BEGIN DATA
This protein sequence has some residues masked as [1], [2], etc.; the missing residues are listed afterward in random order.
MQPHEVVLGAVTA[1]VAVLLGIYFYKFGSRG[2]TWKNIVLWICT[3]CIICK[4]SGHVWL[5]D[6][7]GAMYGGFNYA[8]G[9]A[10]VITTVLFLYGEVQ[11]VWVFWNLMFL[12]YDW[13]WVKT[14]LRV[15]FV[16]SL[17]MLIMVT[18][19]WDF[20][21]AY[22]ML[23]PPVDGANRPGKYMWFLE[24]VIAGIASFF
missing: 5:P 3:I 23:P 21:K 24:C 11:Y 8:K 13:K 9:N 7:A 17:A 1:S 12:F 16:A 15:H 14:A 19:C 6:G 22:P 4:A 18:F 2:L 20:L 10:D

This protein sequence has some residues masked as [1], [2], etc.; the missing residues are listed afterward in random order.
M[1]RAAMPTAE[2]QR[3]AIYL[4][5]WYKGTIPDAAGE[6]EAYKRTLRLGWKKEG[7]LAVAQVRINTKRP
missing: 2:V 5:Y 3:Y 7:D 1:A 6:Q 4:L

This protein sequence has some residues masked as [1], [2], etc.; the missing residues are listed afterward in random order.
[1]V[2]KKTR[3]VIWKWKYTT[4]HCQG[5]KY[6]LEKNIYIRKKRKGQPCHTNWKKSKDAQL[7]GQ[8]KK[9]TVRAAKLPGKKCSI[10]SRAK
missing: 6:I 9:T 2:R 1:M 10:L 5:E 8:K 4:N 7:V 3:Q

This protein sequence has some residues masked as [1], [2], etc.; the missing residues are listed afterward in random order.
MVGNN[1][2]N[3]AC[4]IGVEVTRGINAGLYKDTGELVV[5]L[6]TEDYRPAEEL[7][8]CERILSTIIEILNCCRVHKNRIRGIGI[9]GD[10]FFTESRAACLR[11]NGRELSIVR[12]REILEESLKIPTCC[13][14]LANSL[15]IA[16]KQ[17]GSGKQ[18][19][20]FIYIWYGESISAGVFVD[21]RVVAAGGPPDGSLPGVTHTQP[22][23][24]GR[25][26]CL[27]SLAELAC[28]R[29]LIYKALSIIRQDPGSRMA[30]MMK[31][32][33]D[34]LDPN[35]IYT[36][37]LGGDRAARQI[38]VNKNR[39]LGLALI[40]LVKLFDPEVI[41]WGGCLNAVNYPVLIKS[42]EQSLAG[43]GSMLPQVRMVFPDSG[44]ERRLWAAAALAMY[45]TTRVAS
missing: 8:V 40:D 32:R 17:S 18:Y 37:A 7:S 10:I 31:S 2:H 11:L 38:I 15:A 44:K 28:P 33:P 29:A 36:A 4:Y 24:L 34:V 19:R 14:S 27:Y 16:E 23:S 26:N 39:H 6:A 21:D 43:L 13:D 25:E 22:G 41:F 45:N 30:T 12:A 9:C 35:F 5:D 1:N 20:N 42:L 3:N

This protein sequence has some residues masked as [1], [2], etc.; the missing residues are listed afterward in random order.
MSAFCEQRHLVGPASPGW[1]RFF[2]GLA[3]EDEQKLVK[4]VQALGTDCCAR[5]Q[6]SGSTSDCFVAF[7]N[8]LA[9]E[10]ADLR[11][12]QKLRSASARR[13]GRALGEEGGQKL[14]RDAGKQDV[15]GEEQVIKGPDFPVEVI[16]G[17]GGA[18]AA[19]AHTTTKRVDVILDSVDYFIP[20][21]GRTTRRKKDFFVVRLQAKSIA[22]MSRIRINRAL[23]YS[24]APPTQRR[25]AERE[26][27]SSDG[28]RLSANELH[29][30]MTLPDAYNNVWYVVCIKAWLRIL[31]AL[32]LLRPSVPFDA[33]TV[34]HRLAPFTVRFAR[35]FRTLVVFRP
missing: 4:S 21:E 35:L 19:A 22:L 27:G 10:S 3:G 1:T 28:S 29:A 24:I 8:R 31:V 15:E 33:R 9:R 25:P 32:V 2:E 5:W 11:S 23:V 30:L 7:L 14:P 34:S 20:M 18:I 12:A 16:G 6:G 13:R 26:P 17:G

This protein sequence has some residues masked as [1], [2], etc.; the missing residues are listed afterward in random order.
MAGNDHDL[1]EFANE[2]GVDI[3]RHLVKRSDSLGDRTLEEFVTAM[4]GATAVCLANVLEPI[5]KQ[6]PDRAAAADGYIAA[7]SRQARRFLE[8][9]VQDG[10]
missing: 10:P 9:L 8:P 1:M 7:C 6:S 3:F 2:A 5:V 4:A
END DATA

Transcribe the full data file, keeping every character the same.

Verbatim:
This protein sequence has some residues masked as [1], [2], etc.; the missing residues are listed afterward in random order.
MQPHEVVLGAVTA[1]VAVLLGIYFYKFGSRG[2]TWKNIVLWICT[3]CIICK[4]SGHVWL[5]D[6][7]GAMYGGFNYA[8]G[9]A[10]VITTVLFLYGEVQ[11]VWVFWNLMFL[12]YDW[13]WVKT[14]LRV[15]FV[16]SL[17]MLIMVT[18][19]WDF[20][21]AY[22]ML[23]PPVDGANRPGKYMWFLE[24]VIAGIASFF
missing: 5:P 3:I 23:P 21:K 24:C 11:Y 8:K 13:K 9:N 7:A 17:A 1:S 12:F 16:A 15:H 14:A 19:C 6:G 22:P 4:A 18:F 2:L 20:L 10:D

This protein sequence has some residues masked as [1], [2], etc.; the missing residues are listed afterward in random order.
M[1]RAAMPTAE[2]QR[3]AIYL[4][5]WYKGTIPDAAGE[6]EAYKRTLRLGWKKEG[7]LAVAQVRINTKRP
missing: 2:V 5:Y 3:Y 7:D 1:A 6:Q 4:L

This protein sequence has some residues masked as [1], [2], etc.; the missing residues are listed afterward in random order.
[1]V[2]KKTR[3]VIWKWKYTT[4]HCQG[5]KY[6]LEKNIYIRKKRKGQPCHTNWKKSKDAQL[7]GQ[8]KK[9]TVRAAKLPGKKCSI[10]SRAK
missing: 6:I 9:T 2:R 1:M 10:L 5:E 8:K 4:N 7:V 3:Q

This protein sequence has some residues masked as [1], [2], etc.; the missing residues are listed afterward in random order.
MVGNN[1][2]N[3]AC[4]IGVEVTRGINAGLYKDTGELVV[5]L[6]TEDYRPAEEL[7][8]CERILSTIIEILNCCRVHKNRIRGIGI[9]GD[10]FFTESRAACLR[11]NGRELSIVR[12]REILEESLKIPTCC[13][14]LANSL[15]IA[16]KQ[17]GSGKQ[18][19][20]FIYIWYGESISAGVFVD[21]RVVAAGGPPDGSLPGVTHTQP[22][23][24]GR[25][26]CL[27]SLAELAC[28]R[29]LIYKALSIIRQDPGSRMA[30]MMK[31][32][33]D[34]LDPN[35]IYT[36][37]LGGDRAARQI[38]VNKNR[39]LGLALI[40]LVKLFDPEVI[41]WGGCLNAVNYPVLIKS[42]EQSLAG[43]GSMLPQVRMVFPDSG[44]ERRLWAAAALAMY[45]TTRVAS
missing: 8:V 40:D 32:R 17:S 18:Y 37:A 7:S 10:I 31:S 2:H 11:L 38:I 15:A 44:K 28:P 33:P 29:A 36:A 4:Y 24:L 34:V 19:R 14:S 27:Y 16:E 23:S 26:N 39:H 6:A 21:D 43:L 13:D 25:E 22:G 41:F 45:N 30:T 12:A 9:C 35:F 5:D 1:N 20:N 42:L 3:N

This protein sequence has some residues masked as [1], [2], etc.; the missing residues are listed afterward in random order.
MSAFCEQRHLVGPASPGW[1]RFF[2]GLA[3]EDEQKLVK[4]VQALGTDCCAR[5]Q[6]SGSTSDCFVAF[7]N[8]LA[9]E[10]ADLR[11][12]QKLRSASARR[13]GRALGEEGGQKL[14]RDAGKQDV[15]GEEQVIKGPDFPVEVI[16]G[17]GGA[18]AA[19]AHTTTKRVDVILDSVDYFIP[20][21]GRTTRRKKDFFVVRLQAKSIA[22]MSRIRINRAL[23]YS[24]APPTQRR[25]AERE[26][27]SSDG[28]RLSANELH[29][30]MTLPDAYNNVWYVVCIKAWLRIL[31]AL[32]LLRPSVPFDA[33]TV[34]HRLAPFTVRFAR[35]FRTLVVFRP
missing: 4:S 21:E 35:L 19:A 22:L 27:G 10:S 3:G 1:T 28:S 29:A 24:I 8:R 31:V 15:E 33:R 9:R 25:P 32:V 2:E 5:W 11:S 23:V 30:L 7:L 14:P 34:S 20:M 18:I 12:A 16:G 6:G 13:R 26:P 17:G

This protein sequence has some residues masked as [1], [2], etc.; the missing residues are listed afterward in random order.
MAGNDHDL[1]EFANE[2]GVDI[3]RHLVKRSDSLGDRTLEEFVTAM[4]GATAVCLANVLEPI[5]KQ[6]PDRAAAADGYIAA[7]SRQARRFLE[8][9]VQDG[10]
missing: 10:P 9:L 8:P 1:M 7:C 6:S 3:F 2:A 5:V 4:A